The other day an elderly gentleman, a veteran of the United
States Air Force, came to the Museum with a potential donation. We often receive
a number of walk-ins offering to donate some family heirloom and occasionally
these items are ones that fit the Museum’s current collecting policy and needs.
Such was the case with this gentleman’s offered timepiece.
The donor was stationed at a United States installation in Europe
in 1959 when, for some reason unknown to the donor, the decision was made to
throw away a stash of Hamilton Navigational watches that had never been issued
or used. These watches, utilizing the amazing 4992B movement, were a work horse
of the United States Army Air Corp / Air Force during World War Two and the
Korean War. The Museum has six examples of this type of watch in the
collection, some with clear service records, and others without.
The watch offered by the donor was one of several that he
had been allowed to take, some of which he had given away to friends or
relatives over the years. The watch he wished to donate had been the one that
he had kept for himself and had rarely taken it out or used it. He had planned
to use it on a mission to survey some areas of South America for the Air Force
in the 1960s, but the mission had never materialized.
When the donor revealed the watch to us, it looked like it
had just been issued. The case shows no sign of wear at all, the engraved
serial numbers on the case back are as clear as they were the day they were
engraved. Upon opening the watch (something the donor had NEVER done) the
movement shone like it had just left the Hamilton factory. Needless to say, a
watch with such a clear provenance and history, in such pristine condition was
something that we were eager to add to our Hamilton collection here at the
We want to thank the donor for his service to his country
and his generosity to the Museum for the donation of this watch. We hope you enjoy
seeing it as much as we did.
Green berets with the 7th Special Forces Group, alongside Airmen with the
24th Special Operations Wing, conducting urban warfare, personnel recovery and close air support training during Emerald Warrior 17 at Hurlburt Field, Fla., March 7, 2017.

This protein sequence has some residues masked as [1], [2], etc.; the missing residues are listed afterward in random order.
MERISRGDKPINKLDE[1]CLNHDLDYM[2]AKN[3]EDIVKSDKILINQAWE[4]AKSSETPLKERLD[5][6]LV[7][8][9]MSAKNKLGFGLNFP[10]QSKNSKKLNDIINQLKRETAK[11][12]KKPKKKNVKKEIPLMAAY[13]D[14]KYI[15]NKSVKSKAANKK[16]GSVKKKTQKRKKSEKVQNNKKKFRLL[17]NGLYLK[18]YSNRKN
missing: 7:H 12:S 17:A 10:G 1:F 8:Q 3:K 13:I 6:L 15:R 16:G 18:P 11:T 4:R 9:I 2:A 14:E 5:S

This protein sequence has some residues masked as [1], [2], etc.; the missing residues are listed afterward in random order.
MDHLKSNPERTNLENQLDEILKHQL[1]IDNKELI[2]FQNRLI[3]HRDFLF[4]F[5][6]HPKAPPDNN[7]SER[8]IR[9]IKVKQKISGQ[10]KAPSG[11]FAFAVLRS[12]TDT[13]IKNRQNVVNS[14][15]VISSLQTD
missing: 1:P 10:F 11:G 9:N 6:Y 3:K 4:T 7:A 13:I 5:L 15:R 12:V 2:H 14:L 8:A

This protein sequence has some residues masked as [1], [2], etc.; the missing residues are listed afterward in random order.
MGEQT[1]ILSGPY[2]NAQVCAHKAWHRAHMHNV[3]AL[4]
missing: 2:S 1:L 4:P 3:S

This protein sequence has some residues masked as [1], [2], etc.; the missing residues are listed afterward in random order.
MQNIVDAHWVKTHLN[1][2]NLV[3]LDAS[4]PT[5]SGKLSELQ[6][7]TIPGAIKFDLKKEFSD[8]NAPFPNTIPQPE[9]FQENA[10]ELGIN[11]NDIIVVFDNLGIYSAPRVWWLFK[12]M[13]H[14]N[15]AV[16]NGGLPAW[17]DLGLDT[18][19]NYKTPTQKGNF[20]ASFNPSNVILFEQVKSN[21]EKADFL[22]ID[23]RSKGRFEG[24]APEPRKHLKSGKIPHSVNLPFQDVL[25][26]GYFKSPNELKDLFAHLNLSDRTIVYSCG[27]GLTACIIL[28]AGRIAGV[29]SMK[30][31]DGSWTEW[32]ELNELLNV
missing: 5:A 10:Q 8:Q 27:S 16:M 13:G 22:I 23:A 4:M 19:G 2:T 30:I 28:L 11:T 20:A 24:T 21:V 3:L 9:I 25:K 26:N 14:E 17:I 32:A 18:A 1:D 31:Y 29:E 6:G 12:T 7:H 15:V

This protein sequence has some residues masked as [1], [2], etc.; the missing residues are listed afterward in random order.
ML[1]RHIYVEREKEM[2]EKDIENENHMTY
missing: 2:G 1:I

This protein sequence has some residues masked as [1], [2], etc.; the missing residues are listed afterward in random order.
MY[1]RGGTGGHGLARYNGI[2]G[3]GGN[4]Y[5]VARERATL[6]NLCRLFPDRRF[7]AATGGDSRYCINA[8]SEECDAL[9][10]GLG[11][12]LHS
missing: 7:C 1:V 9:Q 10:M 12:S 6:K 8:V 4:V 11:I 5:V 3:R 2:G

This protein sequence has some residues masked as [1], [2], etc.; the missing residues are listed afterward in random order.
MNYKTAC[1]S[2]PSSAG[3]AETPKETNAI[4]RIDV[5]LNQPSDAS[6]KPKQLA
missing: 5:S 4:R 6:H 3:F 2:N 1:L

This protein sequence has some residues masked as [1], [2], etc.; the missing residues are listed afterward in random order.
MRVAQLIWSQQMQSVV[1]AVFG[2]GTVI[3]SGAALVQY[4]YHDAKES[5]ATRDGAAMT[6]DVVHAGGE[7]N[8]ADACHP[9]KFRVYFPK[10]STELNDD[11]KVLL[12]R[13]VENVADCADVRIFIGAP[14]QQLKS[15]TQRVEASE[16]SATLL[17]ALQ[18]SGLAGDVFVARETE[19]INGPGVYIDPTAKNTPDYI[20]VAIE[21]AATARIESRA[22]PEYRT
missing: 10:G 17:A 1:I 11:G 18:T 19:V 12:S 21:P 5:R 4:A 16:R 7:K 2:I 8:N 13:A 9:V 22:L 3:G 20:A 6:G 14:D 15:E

Summary: United States Air Force A1C Ichigo Kurosaki wanted to get away. Against all odds he’s assigned to Security Forces at Yokota Air Base, under an hour from home. Seirei-gumi Yakuza family “Older Sister” Rukia Kuchiki wanted to fit in. Dispatched to Karakura, she discovers a plot to overturn Japan’s criminal underworld. Their chance meeting is anything but, and they’ll only survive the web of lies cast over Tokyo’s concrete jungle by sticking together.
Notes: This is the start of a (long) retelling of the series within a realistic (non-fantasy/supernatural) setting. You can read the notes if you’d like (1, 2, 3) although you’re warned that there are spoilers of upcoming events and some of the information is out of date. Big shout out to my artist and beta readers, you’ve all been lovely and I couldn’t have done it without you guys! And thank you to IRBB chat for the positive encouragement!
Neon rain fell in sporadic sheets, always hot. Asphalt steamed, glowing with rippling prismatic bands. Every color of the rainbow coruscated, glinting off umbrellas—mostly clear plastic—that hurried to and fro.
A white and lilac wagasa parasol advanced steadily through the bustle. It bore an unseasonable lunar crescent of snowflakes and was lit from below by carefully concealed soft white LEDs.
Rukia strode beneath it with poise and grace, immune to the heat and humidity. Civilians flowed by her on instinct, like schools of fish about a predator. She wore a Western-style two-piece suit—a black jacket and slacks—and the collar of her white blouse rested open above the former’s lapels.
To all appearances she made for a plausible—if rather short—office lady, yet her bearing alone suggested something was off. If one looked carefully, her dress shoes hinted at the story. However, the wagasa, and especially the oversized pink pair of almost-oval shades she had on, really advertised what she was—the street was lit up, but the sun had set almost two hours before.
It wasn’t long before she passed yet another nondescript alleyway leading off the thoroughfare. Her shoes splashed in a puddle that echoed in optical riot as she halted. She turned and trekked into the gloom, taking off her sunglasses and letting her parasol light the way. It was soon the only source of illumination, silhouetting her as she disappeared around a corner and vanished from the night.